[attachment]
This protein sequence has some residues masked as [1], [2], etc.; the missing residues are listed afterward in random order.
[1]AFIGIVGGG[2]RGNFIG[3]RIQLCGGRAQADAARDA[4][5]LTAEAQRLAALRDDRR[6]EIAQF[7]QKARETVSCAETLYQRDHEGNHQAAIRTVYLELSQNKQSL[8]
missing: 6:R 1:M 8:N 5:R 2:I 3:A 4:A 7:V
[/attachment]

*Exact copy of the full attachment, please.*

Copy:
This protein sequence has some residues masked as [1], [2], etc.; the missing residues are listed afterward in random order.
[1]AFIGIVGGG[2]RGNFIG[3]RIQLCGGRAQADAARDA[4][5]LTAEAQRLAALRDDRR[6]EIAQF[7]QKARETVSCAETLYQRDHEGNHQAAIRTVYLELSQNKQSL[8]
missing: 6:R 1:M 8:N 5:R 2:I 3:A 4:A 7:V